Synagogue Raising Money To Keep 92 Year Old Skydiver on the Ground


“The sky’s no longer the limit for this New Jersey nonagenarian. In his heart of hearts, 92-year-old Aaron Rosloff would love to jump out of a plane again—never mind the fact that his last skydiving trip ended with a painful accident. But his family and friends at Congregation B’nai Tikvah in North Brunswick, N.J., are ready to do just about anything to thwart his pie-in-the-sky plans. Rosloff, a former World War II Army Air Corps plane mechanic, dove 8,000 feet to the ground celebrate his 90th birthday. He donated the $3,500 he raised through the jump to the South Brunswick Food Pantry. He upped the ante for his 91st birthday by diving 13,500 feet and raising $3,700—but broke his ankle while landing. By the time Rosloff announced that he was planning a repeat performance for his 92nd birthday, his rabbi had heard enough. “He told me, ‘I’ll give you $100 if you jump, but I’ll give you $200 if you don’t jump,’” Rosloff told The Daily News. “And that just took on a life of its own.”

To date, the “Stop Aaron” campaign has raised over $6,700—and the checks keep pouring in. “At first, I thought it was crazy,” the South Brunswick, N.J., man said. “I mean, who’s going to pay money for me not to jump? I guess it’s like that old saying, if you want to know who loves you, break a leg.” After the unexpected response, Rosloff said he’s decided to honor his supporters by putting off skydiving “in the immediate future.” But that doesn’t mean he won’t do it again. “I don’t feel like the risk is that great,” Rosloff said. “I’m more afraid of falling off my six-foot ladder.” As a young mechanic in the Air Corps, Rosloff said he would often ride in planes but never got the chance to jump out. And after he got out of the Army, his wife Milie Rosloff kept his feet firmly planted on the ground. When Milie’s health began to deteriorate, Aaron started getting up at 7 a.m. to exercise. “I thought to myself, if I’m going to be taking care of her, I have to start taking care of myself,” Aaron said.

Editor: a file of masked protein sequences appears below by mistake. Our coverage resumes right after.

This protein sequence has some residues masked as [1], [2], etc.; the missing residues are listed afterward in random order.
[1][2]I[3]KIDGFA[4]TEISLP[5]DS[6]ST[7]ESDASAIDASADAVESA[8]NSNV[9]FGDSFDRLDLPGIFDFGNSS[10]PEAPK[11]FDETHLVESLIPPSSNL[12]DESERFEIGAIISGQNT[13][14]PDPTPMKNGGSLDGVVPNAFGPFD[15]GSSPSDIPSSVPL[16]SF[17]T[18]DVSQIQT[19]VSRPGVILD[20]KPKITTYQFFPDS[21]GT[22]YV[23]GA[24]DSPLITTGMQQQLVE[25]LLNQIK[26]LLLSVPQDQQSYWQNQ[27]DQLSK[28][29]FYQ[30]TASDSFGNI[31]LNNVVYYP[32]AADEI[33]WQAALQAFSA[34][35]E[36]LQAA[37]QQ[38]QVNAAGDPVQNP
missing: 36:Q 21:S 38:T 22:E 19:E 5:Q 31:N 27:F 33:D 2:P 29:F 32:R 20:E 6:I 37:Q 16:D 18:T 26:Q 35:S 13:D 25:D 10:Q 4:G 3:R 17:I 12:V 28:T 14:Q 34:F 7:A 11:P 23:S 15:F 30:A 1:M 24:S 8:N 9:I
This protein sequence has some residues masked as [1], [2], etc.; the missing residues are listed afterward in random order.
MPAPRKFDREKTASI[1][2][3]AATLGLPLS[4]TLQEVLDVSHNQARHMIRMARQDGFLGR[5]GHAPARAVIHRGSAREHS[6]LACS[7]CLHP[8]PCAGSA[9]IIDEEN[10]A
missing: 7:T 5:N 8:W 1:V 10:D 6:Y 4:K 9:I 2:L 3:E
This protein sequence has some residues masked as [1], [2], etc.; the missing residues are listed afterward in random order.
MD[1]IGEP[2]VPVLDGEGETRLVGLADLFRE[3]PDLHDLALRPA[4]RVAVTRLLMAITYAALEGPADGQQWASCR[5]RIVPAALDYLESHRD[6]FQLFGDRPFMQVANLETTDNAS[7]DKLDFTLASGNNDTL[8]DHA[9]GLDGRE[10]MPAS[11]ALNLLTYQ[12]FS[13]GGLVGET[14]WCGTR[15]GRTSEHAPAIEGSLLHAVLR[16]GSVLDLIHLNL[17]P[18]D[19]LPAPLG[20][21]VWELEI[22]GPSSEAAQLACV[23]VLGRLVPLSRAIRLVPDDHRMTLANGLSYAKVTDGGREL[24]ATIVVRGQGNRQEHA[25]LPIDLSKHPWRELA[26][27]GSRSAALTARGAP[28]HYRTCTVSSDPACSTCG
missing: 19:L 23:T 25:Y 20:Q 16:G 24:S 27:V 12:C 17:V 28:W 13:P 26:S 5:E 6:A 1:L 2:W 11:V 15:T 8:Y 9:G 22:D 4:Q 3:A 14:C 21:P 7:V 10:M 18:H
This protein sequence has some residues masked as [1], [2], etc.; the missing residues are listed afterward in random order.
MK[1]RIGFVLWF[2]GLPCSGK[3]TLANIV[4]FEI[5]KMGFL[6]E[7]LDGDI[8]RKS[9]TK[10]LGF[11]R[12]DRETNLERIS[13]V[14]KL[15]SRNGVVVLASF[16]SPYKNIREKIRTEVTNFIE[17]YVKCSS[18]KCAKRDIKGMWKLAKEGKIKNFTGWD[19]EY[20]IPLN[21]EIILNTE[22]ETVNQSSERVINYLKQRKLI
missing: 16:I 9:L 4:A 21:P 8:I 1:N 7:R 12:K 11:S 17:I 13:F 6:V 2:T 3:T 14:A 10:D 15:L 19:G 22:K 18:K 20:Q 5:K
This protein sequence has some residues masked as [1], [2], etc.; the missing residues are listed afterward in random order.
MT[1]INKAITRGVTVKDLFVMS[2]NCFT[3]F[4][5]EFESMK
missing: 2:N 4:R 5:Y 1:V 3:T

Milie died eight years ago, but Aaron hasn’t stopped keeping his body active. He works out at least half an hour every day, doing 15 to 20 deep toe bends, 15 jumping jacks, and 40 to 50 military pushups. “I think it’s been an important factor in keeping me well and strong,” he said. Rosloff has kept his mind active by staying involved at Congregation B’nai Tikvah. He’s also on the board of the South Brunswick Community Development Corporation, an organization that helps provide low income senior housing to residents of South Brunswick. So when the opportunity came to jump, Rosloff was ready to take it up immediately. Now, he’s hooked on seeing the world from above. The experience of plummeting through the sky is one that Rosloff says is “unbelievable.” “When you’re on a commercial plane and you look out the window, it’s like riding a local bus,” Rosloff said. “But when you’re skydiving, there’s no coverage around you. You can see the horizon in every direction and you see that the earth is really a ball.” “There’s nothing holding you back except the wind in your ears.” [New York Daily News

 

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